Research shows puppy play alleviates stress

By Olivia Patterson – opatters@unca.edu – Contributor | April 1, 2015 |

Instead of tissues, UNC Asheville students say they need a lint roller after a therapy session.

“I think it promotes emotional well-being,” said Toan To, UNCA’s assistant director of student engagement for evening and weekend programming. “For a lot of people, having an animal companion is very therapeutic, and since our policies don’t allow for personal pets on campus, this is a good chance for students to have that experience. It’s also just a fun experience for students who don’t have pets, or aren’t ready for that responsibility.”

According to To, therapy dogs have visited UNCA’s campus for a few years, but they used to

only be available around finals week to help alleviate students’ inevitable stress over exams. The program’s success and popularity recently prompted the university to invite the dogs to visit

every month.

“Whenever I see a poster on campus advertising the dogs coming, my day is instantly made. I take a picture of it, put the date in my calendar and text all of my friends to let them know about it. I’m sure everybody thinks I’m some crazy dog lady, and maybe I am, but if all it takes to make me smile is a wet nose and a fluffy tail, then I don’t see what’s so bad about that,” said Shannon Switch, freshman and self-proclaimed dog enthusiast.

Switch left her two dogs and two cats behind in Waynesville, North Carolina, when she moved to campus in August, and said she misses them every day. According to Switch, most people are surprised at just how much she loves dogs.

“I mean, I think I’m pretty normal until someone mentions something about dogs. I’ve been told that my eyes get all big and people can literally see my excitement level rise. I think some people think I’m exaggerating or kidding or something, but then I’ll bring them to my dorm. I’ve got posters, calendars, art prints and anything else you could think of with dogs on them. I don’t know, they just make me so happy and remind me of my pets at home,” Switch said.

Switch attends every therapy dog session available, rotating between the visiting

pooches.

“I go so much that I think some of the dogs’ handlers recognize me. I always go because,

obviously, it makes me so happy, but also because they truly are therapy dogs. I mean, I can have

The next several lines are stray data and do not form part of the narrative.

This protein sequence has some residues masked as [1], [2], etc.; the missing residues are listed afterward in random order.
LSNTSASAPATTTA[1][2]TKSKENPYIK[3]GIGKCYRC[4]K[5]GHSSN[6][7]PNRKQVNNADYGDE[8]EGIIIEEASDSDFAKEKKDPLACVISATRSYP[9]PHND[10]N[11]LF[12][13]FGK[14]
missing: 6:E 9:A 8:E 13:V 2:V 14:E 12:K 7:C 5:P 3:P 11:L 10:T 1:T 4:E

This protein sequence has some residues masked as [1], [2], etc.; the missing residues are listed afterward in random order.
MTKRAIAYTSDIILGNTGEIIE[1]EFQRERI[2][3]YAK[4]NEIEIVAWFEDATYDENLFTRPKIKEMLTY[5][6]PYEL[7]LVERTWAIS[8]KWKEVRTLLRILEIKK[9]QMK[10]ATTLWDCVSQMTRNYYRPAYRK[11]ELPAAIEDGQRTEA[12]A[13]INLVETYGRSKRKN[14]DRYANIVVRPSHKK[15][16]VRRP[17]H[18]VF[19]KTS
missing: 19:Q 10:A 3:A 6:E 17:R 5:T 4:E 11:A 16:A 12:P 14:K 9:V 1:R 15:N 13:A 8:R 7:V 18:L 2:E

a million things hanging over my head, stressed to the max, but the moment I sit down and pet

one of those dogs, all of that just melts away. I think that stress release is so important for

everybody, especially students. The only downside is that I have to keep buying lint rollers,

because I go through about five sheets after a visit,”  Switch said.

According to research from Georgia State University, Idaho State University and Savannah College of Art and Design, animal-assisted therapy can reduce symptoms of anxiety and loneliness among college students by as much as 60 percent.

Recent studies show interaction with therapy animals prompts the release of oxytocin in the brain, and also lowers blood pressure, according to Pamela Laughon, chair and associate professor of psychology at UNCA.

“Oxytocin is called the love hormone for a reason. It causes us to feel joy and pleasure, and it also causes us to be more trusting of others, thus creating social bonds. Things like breastfeeding release oxytocin. So, when you’re petting a dog, you’re acting as its caretaker. That creates this nurturing feeling that’s caused by the oxytocin release,” Laughon said.

According to To, therapy dogs’ positive effects can reach as far as the classroom.
“To be able to interact with the dogs and to meet new people during this event can turn

someone’s day around,” To said. “And in my opinion, a happy student is a good student.”

Leave a Reply

Your email address will not be published. Required fields are marked *